Case Study: Freswick Links

Susan Kruse and Colleen Batey

Freswick Links on Freswick Bay in Caithness (MHG1669) has evidence of occupation from the Mesolithic through to medieval and modern times. Today several structures are visible, and the scars of World War II sand quarries. There was an Iron Age broch, several Norse structures, mausoleum, doocot and a castle. The area is subject to coastal erosion.

Fieldwalking and several items from the excavations of Curle and Childe in the 1930-40s as well as those from excavation of the broch by Tress Barry have found their way into the collections of the National Museums of Scotland. Other collections comprise casual finds, including metal detecting, making up collections in Inverness Museum, Dunbeath Heritage Centre as well as items retained by those who assisted in the earlier excavations and which are now held by Caithness Horizons, Thurso. The assemblages from the excavations on the Links in the 1980s by Durham University (Morris et al  1995) and beneath Freswick Castle/House in 1979 (Batey et al 1984) are held by the National Museums of Scotland. These include material spanning the Mesolithic and Neolithic eras (lithics), Bronze Age (Beaker pottery), Iron Age (essentially ceramics) and Late Norse period.

Figure 1: Double-sided, composite bone hair comb, from Freswick Sands, Caithness. ©NMS
Figure 2: Selection of dress pins from Freswick Sands, Caithness. ©NMS
Figure 3: Decorated playing pieces of cetacean bone 1000 – 1300 AD, and whalebone fragment roughed out and marked out for cutting into circle, from Freswick Links, Caithness, 950 – 1100 AD. ©NMS

The excavations and survey undertaken by Christopher Morris and Colleen Batey with a team from Durham University in the 1980s focussed on Pictish and Norse settlement evidence, building on previous fieldwork by Tress Barry, Edwards, Curle and Childe. The excavated sites included middens, roundhouses, remains of an Iron Age broch and Norse houses, and a long cist burial (summarised in Morris et al 1995, 1ff). Colleen Batey has published many of the finds, including some in private ownership (Batey 1987).

The Durham University project undertook widespread environmental and zoological evidence, providing a wealth of data. However, the sheer amount of material, different excavation times and techniques, with only a limited number of radiocarbon dating in well defined sequences means that the detailed picture is still difficult to synthesise. It is however clear that there were extensive expanses of midden debris of the Pictish period and deep, complex fish-rich middens throughout the full length of the site for the Late Norse period. The crucial interface between Pictish and Viking presence was not identified at the site.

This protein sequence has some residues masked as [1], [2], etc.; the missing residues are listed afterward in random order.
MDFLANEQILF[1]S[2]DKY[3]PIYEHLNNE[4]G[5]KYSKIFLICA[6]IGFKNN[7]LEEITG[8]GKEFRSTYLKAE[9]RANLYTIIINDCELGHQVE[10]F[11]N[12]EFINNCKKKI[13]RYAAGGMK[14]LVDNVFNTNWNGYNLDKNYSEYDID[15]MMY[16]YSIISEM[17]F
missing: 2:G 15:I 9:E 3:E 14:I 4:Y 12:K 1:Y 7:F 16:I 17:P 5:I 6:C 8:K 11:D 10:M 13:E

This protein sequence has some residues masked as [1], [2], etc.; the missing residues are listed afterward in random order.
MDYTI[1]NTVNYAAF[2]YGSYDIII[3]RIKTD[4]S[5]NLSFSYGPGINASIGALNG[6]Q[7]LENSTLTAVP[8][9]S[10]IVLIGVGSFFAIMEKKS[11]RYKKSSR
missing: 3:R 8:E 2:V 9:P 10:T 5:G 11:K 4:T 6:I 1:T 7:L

Dated core samples from Hill of Harley, 1.5 km away from Freswick Links, showed peat formation beginning in the Mesolithic period. Pastoral farming, and then arable first appeared around 5000 years ago, followed by bursts of farming through into the Bronze Age. During the Iron Age cereal cultivation became continuous, as well as evidence of pastoral farming. In contrast, the Hill of Harley evidence shows little evidence of cultivation in the Viking and Norse period. This has been interpreted to suggest inhabitants at Freswick Links at this time may have imported most if not all their cereals, which the evidence suggests was primarily barley and present in some quantities (Morris et al 1994, 15-16, 220ff).

Over 40 tonnes of samples were wet-sieved in the Durham fieldwork, the largest such environmental recovery programme to date in Scotland. The fish bone analysis is particularly valuable with few other Highland sites having such extensive data. This identified a wide variety of species, though in the main only a small number of species seem to have been targeted. The range of species was similar in the Pictish and Late Norse periods. Many of the fish appear to have been gutted before arriving at Freswick (Morris et al 1995, 154ff). The study also looked at animal bones, including birds, molluscs and shellfish. Different activities took place at different locations on the Links, but whether as a result of specialist working or a brief intensive activity was unclear (Morris et al 1995, 264).

The evidence from the Durham fieldwork did distinguish between Pictish and Late Norse midden deposits. The Pictish levels included cultivation evidence with a great deal of erosion, while the Late Norse was well stratified. The evidence for Viking activity is less clear cut but is likely to have been present elsewhere on the vast site. The evidence is clear for a late Norse presence, where fish was a major food source and perhaps also an export item, similar to the picture at Roberts Haven (MHG1734) just four miles to the north (Morris et al 1995, 268ff). Freswick shows the potential and value of large environmental studies accompanying survey and excavation. This important multi-period site would repay further work, to create an accessible chronological framework of activity, integrating the many finds and extensive environmental evidence. More dates would be useful for an overall chronology, and further work to find and assess the prehistoric and Viking period activity.